How to Digitize Watercolor Illustrations (Beginner) | Audrey Ra | Skillshare

How to Digitize Watercolor Illustrations (Beginner)

Audrey Ra, Watercolorist and Modern Calligrapher

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18 Lessons (1h 21m)
    • 1. Welcome Video

      1:36
    • 2. Supplies Overview

      2:26
    • 3. Painting Individual Watercolor Elements

      11:40
    • 4. How to Scan

      1:20
    • 5. How to Open, Save, and Rotate Image

      1:29
    • 6. How to Duplicate Layer

      0:44
    • 7. Erasing the Paper Texture Part 1: Levels

      1:37
    • 8. Erasing the Paper Texture Part 2: Using the Eraser

      2:25
    • 9. Erasing the Paper Texture Part 3: Magic Wand Method

      4:42
    • 10. Erasing the Paper Texture Part 4: Magic Eraser Method

      3:18
    • 11. Isolating Painted Elements into Individual Layers

      5:00
    • 12. Editing Colors

      4:26
    • 13. Digitizing in Illustrator

      10:46
    • 14. How to Manipulate Form

      6:45
    • 15. Putting it Together: Let's Make a Wreath

      5:29
    • 16. Putting it Together: Corner Accent Design

      10:01
    • 17. How to Export

      4:19
    • 18. Final Thoughts

      2:50
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About This Class

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Welcome to How to Digitize Watercolor Illustrations

Digitizing your paintings give you a lot of creative freedom and go beyond paper to products like aprons, pillows, and mugs like this one that I created with my individually painted winter/Christmas-themed illustrations!

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In this class, we'll paint individual illustrations, scan the whole thing, and then learn how to clean up your scan, digitize it, and arrange the illustrations to create unique shapes like a wreath and a corner accent design.

For this class, you will be required to have Adobe Photoshop and Illustrator. You can download a 30-day free trial at www.adobe.com/downloads

You will also need to be able to paint and scan your work. But if you don't have a scanner, you can use my scanned painting to practice the digitizing.

By the end of the class, you'll be able to digitize your work using two different methods. Soon, you'll be on your way to creating your own stationery, t-shirts, mugs, prints, and so much more!

Let's get started!

Transcripts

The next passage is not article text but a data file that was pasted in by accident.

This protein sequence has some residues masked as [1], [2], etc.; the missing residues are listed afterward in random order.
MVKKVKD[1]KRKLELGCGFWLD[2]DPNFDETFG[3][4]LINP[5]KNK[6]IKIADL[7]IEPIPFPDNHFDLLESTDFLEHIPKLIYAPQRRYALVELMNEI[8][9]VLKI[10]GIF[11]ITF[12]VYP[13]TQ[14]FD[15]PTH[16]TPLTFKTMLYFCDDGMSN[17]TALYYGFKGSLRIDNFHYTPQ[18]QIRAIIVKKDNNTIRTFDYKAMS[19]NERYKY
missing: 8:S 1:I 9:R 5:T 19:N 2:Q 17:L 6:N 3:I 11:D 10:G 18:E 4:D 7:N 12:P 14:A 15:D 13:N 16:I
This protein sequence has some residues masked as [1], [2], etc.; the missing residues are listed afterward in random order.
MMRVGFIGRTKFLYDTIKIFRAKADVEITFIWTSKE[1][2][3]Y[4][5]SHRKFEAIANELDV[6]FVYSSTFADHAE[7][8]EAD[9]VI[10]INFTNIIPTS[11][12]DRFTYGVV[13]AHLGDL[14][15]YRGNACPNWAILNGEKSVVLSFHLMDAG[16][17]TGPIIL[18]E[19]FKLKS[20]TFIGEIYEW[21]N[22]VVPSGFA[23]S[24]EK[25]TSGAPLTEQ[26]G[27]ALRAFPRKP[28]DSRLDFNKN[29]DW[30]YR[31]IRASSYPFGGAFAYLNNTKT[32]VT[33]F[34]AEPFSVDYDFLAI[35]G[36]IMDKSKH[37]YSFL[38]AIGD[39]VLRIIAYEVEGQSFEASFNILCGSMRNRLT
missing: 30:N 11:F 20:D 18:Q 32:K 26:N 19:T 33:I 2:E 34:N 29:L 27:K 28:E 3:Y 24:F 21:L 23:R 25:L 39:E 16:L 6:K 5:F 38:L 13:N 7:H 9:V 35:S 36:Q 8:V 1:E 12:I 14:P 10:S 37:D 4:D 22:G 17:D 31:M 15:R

1. Welcome Video: Hi there, my name is Audrey, and I'm the creator behind Things Unseen Designs. I'm excited to teach this class on how to digitize your watercolor paintings. Digitizing your paintings gives you a lot of creative freedom, and they go beyond paper to products such as, mugs, aprons, pillows, and so much more. In this class, we will first paint together as we individually paint berries, branches, and leaves. Then, the majority of the videos will focus on bite size, step-by-step instructions on how to clean up your scan, digitize it, and then arrange the individual elements into various shapes, such as wreaths and a corner accent design. If you don't have a scanner, don't worry, I have attached my scanned image, so that you can still follow along. By the end of the class, you'll know two different ways for digitizing your watercolor paintings, and you'll soon be on your way to creating your own lovely products. For this class, you must have Adobe Photoshop and Illustrator and if you don't currently have these, you can download them at Adobe.com/downloads. If you do want to become a designer or create products beyond paper, then I highly recommend investing in these products. If you're eager to get started, let's break out our paints and dive right in. I'll see you in class. 2. Supplies Overview: Hi everyone. In this video, I'm going to show you some of the supplies I'll be working with. First for the painting I'll be using my watercolor paints, I'll also be using a round brush size six mostly and watercolor paper, of course. For the scanning, I currently own a Canon PIXMA MG6220. I've had this scanner/printer for a couple of years now and although there are better options, this currently works well for my needs. Later on I am considering buying a more high-end scanner such as the Epson Perfection V600 photo scanner and a separate printer such as the Epson Artisan 1430, both of which are highly recommended by other artists. If you're not sure whether you're scanner is good enough, just check to see if it scans images at least 600 DPI. DPI stands for dots per inch which is a printing term referring to the number of physical dots on a printed document. The higher the DPI number, the clearer and more accurate your printed image will be, 300 is actually sufficient enough for print jobs so if you have 600 DPI, that's even better. DPI is often confused with PPI, which stands for pixels per inch. PPI refers to the pixels on a computer screen. Although both are describing resolution, DPI is for a printed images and PPI is for digital images. Next, I'll be using the latest versions of Adobe products such as Photoshop and Illustrator. If you don't have these programs, you can download that at Adobe.com/downloads. Like I said in my intro, these programs are well worth the investment, so take advantage of the free trial and if you can afford the entire suite, it's really amazing. I regularly use Adobe Acrobat Pro, Photoshop, Illustrator, InDesign, Premier Pro, and so many others. I'm teaching myself to learn the rest of them. That's it for my supplies, let's get started with painting. 3. Painting Individual Watercolor Elements: In this video, we're going to work on painting individual elements of our wreath. Now, for this wreath, it's going to be mostly leaves with pops of berries and branches. In order to do that, we're going to paint maybe four or five different types of leaves, variations, and color and in shapes, and we'll also do some berries and then a couple of different types of branches. Let's get started. With the leaves, I like to vary the colors. I'm going to start with a mostly sap green and a little bit of hookers green dark in there. I'm going to start with a pretty basic leaf. There's my first set of leaves. The next one, I'm going to add some blue into it just to give some variation. For this one, I'm going to pretend that they're eucalyptus leaves. They're going to be a little bit rounder. That is my second set of leaves. Now for the next two, I'm going to make them a little bit narrower, just because these two are a little bit wider and their fuller. I'm going to add another set of leaves, maybe back to the sap greenish color, and then do more thin leaves. I'm going to do another set similar to this one, but in a much darker color. There we have it. I'm actually going to do a couple more leaves, and this time I'm just going to do single leaves. I forgot that I actually do like to add just single leaves because I can use those to fill in any gaps that I might have on the wreath. I'm going to use the rest of the paper that I have here to paint some single leaves. I'll just do them in various colors. Now I have all the leaves that I want. Since our wreath is going to be primarily leaves, it's a good idea to have a good variety of them. I may add one more type, but I'm satisfied with how it looks right now. Now on the bottom half of my paper, I'm going to add some berries. For the berries, I'm going to add maybe two or three different types. The first is going to be just single berries or maybe a clump of berries, and then the next one I'll put on a branch, and then there may be a clump on a branch. Let's do the single ones. For the berries, you want to have somewhat of a bright spot. That's what I'm going to leave pretty saturated. Then I'm going to wash out my brush, and have the next one be a lighter colored one. I didn't put any extra paint on my brush, and I'm going to draw out the paint here by painting right next to it, like so. Then I'm going to do another one just like it right next to that. Now I'm going to do the one on a branch. Similar to that, I'm going to just paint a single berry, and you can have that bright spot happening there. Wash out your brush and grab some brown. There we go. Then now I'm going to do a couple of berries on branches. I like to paint the berries in clusters of map two or three. I have these three here. I have these two up here. This one is the one that's going to be at the front most. Then I'm going to do another cluster right here. I'm going to grab that brown again. Then since this is my front most berry, I'm going to do that one first. Those are my berries. Next I'm going to do some branches. For the branches I'm just going to use this space here. Branches can be as simple or as complicated as you want them to be. I'm going to do maybe two or three different types and they're going to be long and short. Let's do a long one. You can vary the colors and the branches too, you can do a more dark and black one or you can do a more yellowy, orangy if you want. It's really up to you. For this I'm just going to do maybe like jagged lines. This is going to be my long one. I can have them going out this way too. Then I do another one that has a little bit more of a yellowish tint to it. Then I'm going to do one more that's a little bit shorter. Then maybe another one just for variation. There you have it. We have four different types of the leaves and some single and double leaves. Just for variation, we have three different types of berries and some variations in branches. Now, let's get to work on scanning and digitizing them. 4. How to Scan : Hi everyone, in this video, I'm going to talk about scanning. Each scanner is going to have different functionalities. I'm not going to go into too much detail about how mine works. Basically, your scanner should come with software that takes you through the steps of scanning. For me, I just use the navigation buttons on my scanner and then use a USB to export the file. At this point, if you don't have a scanner, that's okay. I do have my painted image scanned and ready for you to download. You can find it in the class files. I'm going to place my painting on my scanner and hopefully your scanner has options, such as what type of file output you want? I'm going to choose JPEG. What level of DPI that you want? I'm going to choose 600 DPI. Then make sure you select to have a scanning color and let it do its thing. Once it's done scanning, you can take your painting off the scanner and if it's all ready on your desktop, then that's great. For me, I exported it to my USB. I'm going to plug that into my computer and then follow up. I'm done. If you're all done scanning, join me in the next video and then we'll learn how to import it and then get started on digitizing. Bye. 5. How to Open, Save, and Rotate Image: Hey everyone, let's get started by importing our scanned image into Photoshop. When you first open the program, you might see a screen like this. To open it, you can either go to your folder here or click on the button open. All you do is click on the image and drag it and drop. The first thing I'm going to do is save this image as a Photoshop file. You can do that by going to File. Then Save As in the top left. I'm going to save it as a Photoshop file and I'm going to save this image as leaves, berries, and branches collection. You can hit "Save" or press "Enter." There you have it. Next I'm going to rotate my image since it's turned on its side. You can go to image, the top left image rotation and then 90 degrees clockwise and there you have it. Join me the next video where we'll learn how to duplicate this layer. 6. How to Duplicate Layer: When working in Photoshop, you always want to create a duplicate layers, so you don't make any permanent changes to the original layer. To do this, go to your Layers window on the right side, and right-click over the Background Layer, and select Duplicate Layer, then click OK. For the purposes of this class, I'm going to hide the Background Layer by clicking on the hide icon, and this way you can see any changes that are being made to the duplicate layer immediately. Join me in the next video where we'll begin to edit the image to get rid of the watercolor paper texture. See you there. 7. Erasing the Paper Texture Part 1: Levels: Now we will begin editing the image. The first thing we're going to change is the background watercolor paper, because as you can see, it has a very rough texture. To get rid of this texture, we will play around with the levels. The levels can be found under image, adjustments, then levels. You can use a shortcut control L. In the levels window, use these three tick marks to adjust the black, gray, and white levels. Make sure that the preview box is checked so that you can see the adjustments as you make changes. Begin playing around with the tick marks until the texture is virtually gone. As you play around, you'll notice that the painted elements also change with color and contrast. But don't worry about that yet, we can edit them again later on. Continue playing around until you're satisfied with the background and then click okay. There you have it. 8. Erasing the Paper Texture Part 2: Using the Eraser: Now that our background is cleaned up, we're going to erase as much of it as possible with a regular eraser. This will make the overall process easier because later on we may have to erase tiny spots and doing this step now, we'll focus our attention on the areas closest to the painted elements. To do this, find the eraser icon on your toolbar on the left side, or press "E" on your keyboard. To adjust the size of your eraser, I need to select my background copy layer. To adjust the size of the eraser, press the open bracket to decrease, and the close bracket to increase. Now we will begin erasing the outermost areas of our paper. To drag the eraser in one continuous motion, just click with your mouse, hold, and drag. Try to get as close to the painting elements as you can without actually erasing them. Keep going until you've done the entire perimeter area. If you ever mess up like I did right there. You can hit "Control Z" or go to edit on the menu bar and undo. Now that I did the perimeter, you can also do the inner areas. This can be helpful if you want to separate out your elements. Again, we're trying to erase as much of it as possible so that it is just easier later on. Okay, I am just about done. So in the next video, I'm going to show you how to get rid of the rest of the watercolor paper texture. I'll see you there. 9. Erasing the Paper Texture Part 3: Magic Wand Method: To erase the rest of the paper, I will demonstrate two methods. To show you the two ways I'm going to duplicate this layer and rename it so that you can see which method I'm working on. To rename a layer, simply double-click on the name and type. The first one will be called the Magic Wand Method, and the second will be called the Magic Eraser Method. Let's start with the magic wand method. I'm going to hide the magic eraser method for now. To use the magic one, select it from your toolbar on the left or press W. The magic wand selects any area that is similar to the area you click on. When you click on the white paper, it will select all the white area that is uninterrupted and is exactly or very similar. Go ahead and click and you'll see a vibrating outline that shows you which areas have been selected. As you can see, because I erase the paper area between some of the painted elements, that magic wand didn't select those areas, because they're not connected. See the berries and the branches at below. Simply click on the white areas down there to add them to your selection. Now, when you zoom in, you'll see more areas that should have been included. Click to add them to your selection as well. Now go around to each painted element, and see what additional areas that magic wand didn't pick up. Zoom in and out. You can press Z, and then swipe to the right or swipe to the left. When you think you've selected all the areas, hit Delete. The vibrating outline is still there, so to deselect that and get rid of it, go to Select on your menu bar, then Deselect or Control D. Now to double-check our work, you can create a dark rectangle and place it behind our painted elements to see if we've missed any areas. Change them to your excellent draw color, and draw your rectangle. Then place that rectangle layer below your magic wand method. I'd like to do this as a form of double checking, because I can already spot some areas that I've missed. Like right next to this branch, there is spot there. I'm going to use our regular eraser to delete that. Over here in this berry, I miss that, so I'm going to use the magic wand, click and then delete. Keep going around to each element and see what else you may have missed. That was a magic wand method. In the next video, let me show how the magic eraser method works. I'll see you there. 10. Erasing the Paper Texture Part 4: Magic Eraser Method: The second way you can delete the rest of the paper is with the magic eraser. Here I have the magic eraser layers selected and have hid the magic word layer. To find the magic eraser, go to the toolbar on your left and where the eraser icon is, click and hold. Then select the Magic Eraser Tool. The magic eraser will be similar to the magic word, but instead of adding selected areas with each click the magic eraser will immediately erase. Before we study erasing, makes sure that at the top-left, the tolerance is set to about 25 or 30. If it's too high, it will erase too much of similar colors and if it's too low, it won't erase enough of the similar colors. But play around to see what works for you. Check off anti-erase and contiguous, although they should already be chopped off by default. Now set your magic eraser in the white area and click. As you can see, it erased all of the white areas that were connected. Similar to what we did with the magic word, zoom in and continue to erase the areas that weren't picked up the first time around. If it helps to see, unhide the black rectangle and make sure the magic eraser layer is selected. Now start erasing. That's it. With time and practice, you may come to prefer one method over the other or you might use both simultaneously. There are still many other ways to eliminate the watercolor paper background, but for now, you know at least two ways. In the next video, we'll isolate each painted element as its own layer and then edit the colors. I'll see you there. 11. Isolating Painted Elements into Individual Layers: One of the reasons I love Adobe products so much, is because it's very organized. In this video, we're going to create a layer for each of the painted elements. This way, if we were to use them for another project in the future, they would be available. To take that idea one step further, we're going to create a library in the Creative Cloud, so that we can access these elements anytime across other Adobe products. My library is right here, on the right, but yours may not be opened already. To open your library, go to Window, then Libraries. The default is my library. You can create a new one for each project, or for each collection, etcetera. Click on the Drop-down menu, and create a new library. I'm going to name the new library the same as the file name, Leaves, berries and branches collection. Next, I'm going to merge the two method layers into one, because we don't need them separated anymore. Click on both layers, right-click and select Merge layers. Now you will begin separating out the painted elements into individual layers. To do this, we will use the Lasso Tool. You can find the Lasso Tool on the left toolbar, or use a shortcut L. Let's start with the top left leaves. To use the Lasso, click, hold, and drag the Lasso around the object. To finish, cross where you first started, and then let go. You'll see a vibrating outline of where you drag the lasso. Right-click anywhere within the Selection, and choose Layer via Copy. This means that we're going to create a new layer by copying the selection, as opposed to layer via cut, which means that we're going to take it out of the original selection. Now if you look at our Layers Window, a new layer has been added. We can now rename this so that we know what it is. Double-click to rename. I'll call this light green leaves. Now you can add this layer to your collection. Just click and drag. This will make the next step, which is digitizing an illustrator, a little bit easier because this collection will now be available in Illustrator. Let me show you quickly what I mean. Here I have illustrator open, and in my Libraries panel, I can choose a collection we've been working on. The light green leaves I just added is now here. Now I can drag and drop the image so that I can digitize it. Easy. Now let's delete eucalyptus one together too. Go ahead and right-click, and layer via copy. Now I did my Lasso Tool, and I went to right-click, but I got an error message. That is because the light green leaves layer is selected and not the magic eraser method layer. Click Okay, select the correct layer. You'll see that the Lasso selection hasn't disappeared, which is good. Now go back to your selection, right-click, and select Layer via Copy, and rename as eucalyptus leaves. Now you can drag your layer into the library. Continue until you've isolated each of the items as a new layer, giving them names, and add it to your library. I'm going to speed up this process, but you can take your time. There you have it. In the next video, we'll edit the colors, and fine tune our graphics. 12. Editing Colors: Now that you have separated out each element, editing them will be a lot easier. Let's start with our first item, light green leaves. Go to your library and double-click on the light green leaves graphic. Makes sure to double-click on the thumbnail and not the text. This will open up a new tab and now you see only that graphic. From here, you can use all types of tools to edit the colors. But before we do that, as always, remember to create a duplicate layer in case you don't like the changes you've made and want to revert to the original. Under the image menu, there are a lot of options. I'm going to try and edit the colors that it's close to the original painting, but you can take free liberty. You could even make the leaves purple if you wanted to. I like to use the color balance to try and achieve the right color. You can adjust a mid tones, highlights, and shadows to get just the right colors. When your satisfied click Okay, then make sure to save. If you are done with the light green leaves, you can x out of the tab. Now let's try doing the eucalyptus leaves together. Great work. Keep going until you've done all of the painted elements and save them. I'm going to speed up my process, but you take your time. Great work. Now they're ready to be digitized. See you in the next video. 13. Digitizing in Illustrator: Now, we're going to digitize the leaves. It is true that digitizing will take away some of the watercolor texture of the painting. But it's all in how you do it. If you plan on blowing these up into large prints or works, then you must digitize. Otherwise, the graphics will turn out pixelated and grainy, and that's really unattractive. If you digitize it well, then you won't get a blurry graphic. First, begin by opening up your Illustrator program, and then select "create New". We will work half of a letter sized document in landscape orientation. You can change the file name to "Leaves, Berries, and Branches Collection". Change the sizes and make sure you're in inches or whatever unit you're most comfortable with. Then click "Create". Open up your library window, if it's not already open, and select the library for Leaves, Berries, and Braches Collection. You'll see that all of the elements that we edited are now here. You'll also notice a small "Ps" icon to the right. That means it was originally saved from Photoshop and if you wanted to edit the original, it will open it up in Photoshop. Let's get started on digitizing. Select the light green leaves graphic, click and drag to the document area. There are a few ways you can drop the image. You can click to drop the image or you can create a space that you want the image to occupy first. To do that, just click and drag to create a rectangle, and it will automatically be proportional to the image's size. Either way is fine, because you can always resize leader. To resize, use the Selection Tool or shortcut V, and you can use the corners to make it smaller or larger. Now, for the purposes of this class, I'm going to place these two right next to each other, so we can see the difference between digitized and original. I'm also going to give them names on the document so that we don't forget which one is which. I'll name the first one Digitized and then the second one Original. To digitize this graphic, we will need the image trace function. Select the ''Image Trace window'' if it isn't already a part of your panel. You can find that under "Windows" and then "Image Trace". Mine is already open here. Make sure that your graphic is first selected with the ''V Tool'' and then the Image Trace comes to life. The first thing you wanna do is change the mode and we're going to change it from black and white to color. Moving up, we're going to leave the view tracing result as is and change the preset to high fidelity photo. Basically, this will produce a very high-quality photo rendering every single possible color, creating thousands of small paths. While it is digitizing, the screen may go black, and that's not a big deal. Image tracing is a lot to process. It may go black so that it can work faster. I should mention that if your computer does not have a lot of processing power, it may be time for an upgrade. Now, it's done digitizing. As you can see, the digitized is identical to the original. You can hardly see any differences. Let's zoom in. When you zoom in on the digitized version, you can see that the colors have been rendered into shapes and even when it zoomed in further, the colors are still clear and the edges are crisp. However, when we get to the original and zoom in, the colors and edges are blurred and this is the biggest difference between digitized and non digitized watercolor works. From here, I'm going to bring out the image trace panel. From here, you can click on the ''Advanced'' and make any changes that you'd like, adding more colors, paths, corners, and noise. I generally don't mess with these unless I absolutely have to and it's really just fine tuning. It's really hard to see the differences on a larger scale. To finish the digitizing, if you're satisfied with how this looks, all you need to do is just click ''Expand''. Now when I zoom in, you can see that all of those tiny shapes have been rendered into paths. You can see all of those paths right there. There's just a few more steps left. I'm going to delete the white background to make it transparent. To do that, select the ''Direct Selection Tool'' or "A", and select the white area, and delete. If you're not sure that you got all of the white areas, just like we did in Photoshop, you can create a dark rectangle and place it behind the painting. I can see there are a few spots that I have missed. When I zoom in further, there are a lot of tiny little bits of white that weren't detected the first time around. You can use the ''Direct Selection Tool'' or shortcut "A" to individually get rid of these. To select more than one at a time, hold down the "Shift" key as you click. If there are simply too many to delete, like in this area over here, you can select one and then go to the "Select menu", "Same'', ''Fill Color", and then it will choose or find all of the same, all of the elements that have the exact same color and then you can hit "Delete". Now, sometimes it might not be the exact same color, so it won't be selected. In that case, it becomes a little bit of a hassle, but hopefully it is a same color. Now, we're done with the digitizing. I'm going to rename this layer as Light Green leaves. Let's do the Eucalyptus leaves together too. Once you've got it on your document, select it, and then change the mode to color, preset to high fidelity photo, and then let it digitize. When I zoom in, I see that all the colors have been rendered. I'm satisfied with how that looks and I'm going to hit ''Expand''. Then now it's time to delete the white background areas. I'm going to use my "Direct Selection Tool''. Go to "Select'', ''Same'', ''Fill Color", and then "''Delete". I like how that looks. I am going to go ahead and rename that as Eucalyptus leaves. Do the same steps for the rest of the graphic elements. Drag and drop it in the document. Use the ''Image Trace'' function. Adjust as needed. Click "Expand", then delete the background colors. Rename the layer, and save as you go. I'm going to speed up my process so I'll see you at the end. Great work. Now that all of our elements are digitized, we can finally work on arranging them into different forms and shapes. See you in the next video. 14. How to Manipulate Form: Before we start arranging our graphics into shapes like a wreath, I want to show you how to manipulate some of these, forums so that you can vary your options. For example, see how some of these leaves and branches are fairly straight. Well, using certain effects allows you to bend them so you can fit a curve. Let's learn some of these basic editing skills. Another great thing about Adobe products is that there are always multiple ways to perform a certain task. To show you how to do some of these edits, I'm going to use a light green leaves as an example in a new document. Let's start with something really basic, like copying and pasting. You know the basic copy and paste when your Ctrl+C, then Ctrl+V. But sometimes when you do that, it will paste at the center of the screen, which might be unhelpful. Another way to copy and paste is to select the graphic, click and hold, then press the "Alt button" and hold that, then drag the graphic with your mouse. Now you're free to move it wherever you need it. In addition, if you need the graphic right next to you at the same height, then you can press the "Alt" and the "Shift" button and then drag. Now let's practice rotating. There are a few ways to do this as well. First, you can select the graphic then move the mouse up beyond the corner and you'll see the cursor move from an arrow to a curved corner. Now you can click and rotate. The second way is to select the graphic, then press R, then move the mouse around. The last way is to select the graphic, right-click, transform, then rotate. Now you can choose the exact angle you want to rotate the graphic. Next, let's practice reflecting. Reflecting the graphic is usually a good idea because it's the least amount of change that still produces a new perspective. There are a few ways to do this as well. First, you can select the graphic, right-click transform, then reflect. Now you can do a horizontal or a vertical reflection. The second way is to select, then press "O", and then just move your mouse around. Lastly, let's look at dramatically changing the actual shape of the leaves and stems, and learn how to bend this graphic. Under the Effects menu at the top, go to Warp. Here are various options and feel free to experiment with each one on your own. For now we're going to focus on the arc and the bulge. Let's start with the arc. The horizontal and vertical at the top determines the bend. The distortion options below will further affect the width and height of the graphic. Let's see what a vertical bend at 25 percent looks like. This looks cool because it's much taller than the original, and it looks like it has natural bend to it. Now let's see what happens when we do a 25 percent horizontal bend. Now that looks really interesting. It just got very wide. I don't know if I like that as much. I'm going to change that back to zero. Now let's see what happens when we do a 25 percent horizontal distortion. It got a little bit taller and a little bit wider. Let's bring that back down to zero and then do 25 percent vertical distortion. It made it a little bit skinnier, actually a little straighter. Now you see just some of the ways that you can distort your graphic. Just keep playing around and see which one you like, and then when you're satisfied, you can click "Okay. Now when you look at your graphic, you'll notice something strange. You see the original shape, but then you see the warped graphic behind it. All you need to do is just change the selection to match the new warping. To do that, go to Object, Expand Appearance. Now your selection matches the warped graphic. This is why I like to actually make a copy each time I change something so that I don't lose the original. Let's try to go back to the original. I'm just hitting Ctrl+C and undoing. Let's make a copy, and let's do the bulge effect. Again, play around with some of the numbers and just see how it changes. You can make it seem very skinny. Then when you find something that you like, then click "Okay". Now remember to expand the appearance, and then now you have a new leaf. Let's look at our three leaves. The original, the bent, and then the bulged. They look slightly different, but each one will add some variation to your final product. Now let's put them all together. 15. Putting it Together: Let's Make a Wreath: In this video, we're going to arrange these particular elements into a reef. I've selected eight out of the many ones that we had. To help us get started, we're going to first draw a circle. Choose the ellipse tool on the left, and then draw a circle. To draw a perfect circle, hold down the shift key. I'm going to keep my stroke color as black and then change the fill color to transparent, and then I'm going to lock the layer so that it doesn't move even if I tried to click on it. I'm going to take one of the leaves and just start rotating them and try to affix them on the circle outline. These leaves already have a slight bend to them so they naturally follow the curve of the circle. Let's choose our second leaf. Rotate it around again. Try to make it fit within the curve of the circle. I'm letting the leaves overlap a little bit so that it looks like they're connected. That way It looks a little bit more natural. Let's grab the next set of leaves. Lastly, I'm going to add the eucalyptus. Now to make things easier for myself, I'm just going to select all of these leaves here on the circle, and I'm going to make a copy and then just rotate it so that it fills up the rest of the circle. Just fine tuning in a little bit and rotating it just a smidge so that it fills out the circle nicely. Now I have a little bit of space at the top, so I'm going to fill out the rest of the wreath with branches. I'm going to flip this one just so that it looks a little bit different. Let's see how that looks. It looks pretty good but this yellow branch is sticking out a little bit too far, so I'm going to rotate it just a little bit so that it fits that natural curve of the circle. I'm going to adjust that as well. All right, so now when I zoom out a little bit more complete. You can also hide the circle layer to get rid of that black outline and there you go. There is our completed wreath. If you want to, you can fine tune by sending some of these layers to the back so that you don't see where the two layers overlap each other or that stem sticking out isn't so obvious. Now I'm going to hide this stem as well. I'm just going to move it behind that dark green layer and now it's gone. Okay, and the same thing with the eucalyptus and there we go. Now it looks a little bit cleaner, a little bit more seamless, little bit more natural. Well, there you go. That is our wreath. Great work. In the next one, let's put some of these elements into a corner accent decoration. 16. Putting it Together: Corner Accent Design: In this video, we're going to arrange these elements into a corner decoration. We're going to use a rectangle as our guide. Make sure that your fill color is transparent and your stroke is black, and then lock the layer. I'm going to use this cluster of berries as the main focus. I'm going to use these single leaves as supporting leaves, then I have them as if they are just sticking out of the berries. Now, I'm going to start moving to the side and downward. I use these dark-green leaves to act like arms reaching out. I'm going to warp using the arc just so that it bends a little bit further down. Let me make these zeros so that they don't confuse me. There we go. It looks a little bit fuller and then it bends a little bit more. Let's see what happens when I do some more distortion. That looks pretty good, and now I need to expand the appearance, then I drag that down a little bit. That looks pretty good. I'm going to make another copy of these dark leaves and then warp it again, so that it bends the other way. That looks pretty good. Then expand the appearance and then move it into place. Next, I'm going to maybe use these branches to fill out the arms a little bit more. That might be a little bit too big, so let's make it a little smaller. I'm going to send the branches to the back so that it looks like it's emerging from the leaves. I'll use the yellow one for the other side, and I need to send this to the back as well. It's looking pretty good. Now, I want these leaves to seem fuller. I'm going to take these double leaves because they're are similar in color. I'm going to just have it sticking out of this side, as natural looking as I can make it, to make this stem of leaves seem fuller. This side is looking pretty good. Now, let's do the same on the other side. Let's zoom out and see where we are with the leaves. Yeah, that's looking really good. Now, I'm going to take these berries on a branch, and I'm going to use them to fill out the corner area a little bit more. Now, I'm going to use the single berry to fill out that corner a little bit more. That's looking pretty good. We're going to fill out the rest of that space with these yellow-green leaves and have them coming out of the original cluster berries, but on the other side. Let's zoom out to see, and that's looking really nice. I think it looks pretty full. Let's hide the rectangles that we can see. I think that looks really great. Last thing I'm going to do is group all of these elements together so that when I select any part of that image, all of it will be selected and they can move as one entire group. I'm going to rotate it just so that I can fill out the other corner. Now, this is a really great design for photo frames or for cards, even for a business card or logo. The quality is going to be really high because you scanned at 300 DPI, then you also digitized it. It's going to look very crispy and very clean. I think this looks really great, and I can't wait to see what you've created. 17. How to Export: Hey, everyone. In this video, I'm going to show you how to export your illustration as a JPEG or a PNG. One of the things you can do is either export a selection like this wreath, or you can export the entire artboard. I'll show you how to do both. Go to File. Then in Export Selection, you will export only what you have selected. But let's do export the entire artboard. Let's do Export and Export As. You can choose your folder, and then change the name. I'm going to call this maybe Wreath artboard. There are many different file formats, but we're going stick to JPEG, and then click "Export". Another window will pop up, and you can choose the quality that you want to do, the color mode, the PPI, etc. It's going to keep everything the same and click "Okay". Now that's done, let's do exporting just the wreath. Go to File, Export Selection, and then you'll see that the one wreath that you have selected is there, and then you can choose the PPI. I'm going to keep that the same, and then choose either PNG or JPEG. Let's do the PNG first. Make sure that you know where your file is going to end up, and click "Export". Then I'll also do the same thing, but for a JPEG. Now, the three files that I just exported our now here. Here's the artboard, and you can see that it captured the entire thing. Next, I'll open up this one which should be the PNG image. The background is black to indicate that the background is transparent. The PNG is different from JPEG, and that it doesn't lose quality when it's exported, saved, opened, etc. In addition, PNG images retain empty or blank spaces as transparent. Remember how we deleted the white spaces after we digitized? Our background is already transparent, therefore, exporting as a PNG won't change anything. Now, there are some differences between a JPEG and a PNG. Exporting as a JPEG means that any blank space will be translated into a hard white background. This might be good if you want to use them as a background design that's going to be on something white. To get technical, a JPEG means that the file format has been compressed to be a smaller size. So if you were to upload it online, it would process faster and not take up that much bandwidth. However, at the cost of being compressed, you also lose some digital data. A high-quality JPEG at 300 or 600 DPI will still be sufficient for most print jobs, but sometimes a PNG is preferred. Neither PNG nor JPEG is better or worse than the other, but they fulfill different functions. For example, if you want to post something on social media or in your blog post, you might want a smaller files that it loads faster, then use JPEG. If you're putting up a logo or putting a colored background behind your image, then use PNG. With that in mind, I always export in both just in case I need either of them. That way, I don't have to go through the hassle of opening up the original Illustrator file and exporting. For these mockups, I exported my file as a PNG so that if the mug is a different color or the pillow is a different color, then it doesn't matter because the background is transparent for a PNG file. Now that you know how to export the files, do the same for the corner accent design. 18. Final Thoughts: Hey everyone, and congratulations on making it through the end, and learning how to transform European things into digital work. As always, I'd like to share a couple of final tips as you complete this class, and begin creating your own work. First, keep an open mind, and paint whatever inspires you. That sounds like two things, but what I mean by that is that your sketchbook, watercolor pad, or journal, whatever you use, that is a treasure trove of inspired works. You can find inspiration on Google, Pinterest, Instagram, et cetera. You can also find inspiration in your driveway, at the park, even at work, anywhere. Even if a rock inspires you sketch, and then paint it. The second tip is to scan everything, especially now that you know how to scan, and digitize your work. Before I built my own watercolor journal, I was painting on loose watercolors sheets, they were everywhere, and I would lose the papers from time to time. Even if I was just practicing, there were things that I wanted to save. Even though I have my journal now, which looks like this, I just got to the habit of always scanning everything. This way you also have it in case you ever need it for something else. The third tip, and I always end with this is, practice. Practicing can be such a pain in the butt sometimes, especially, when you don't see much progress. Something like digitizing, will definitely take practice, and it can take a long time sometimes. One time I spent over three hours digitizing one single rose, and I didn't even like the final result. It was super disappointing. Granted it was a fairly large rose, that required a very complex procedure, but still. Even though I didn't produce a satisfactory result, I did learn a lot in those three hours. For example, how to use certain tools in Illustrator, or how not to use certain tools. I also learned that I can be more efficient, and I can persevere, into two or three hours of digitizing, even if I did it produce anything that I liked. Finally, thank you for taking this class. I hope it was fun, and informative, and I really want to see what you've created, so please create your class project here at Skillshare, and if you're on Instagram, you can tag me at ThingsUnseenDesigns, and user hashtag watercolorwithTUD. Thanks, and I hope to see you next time. Bye.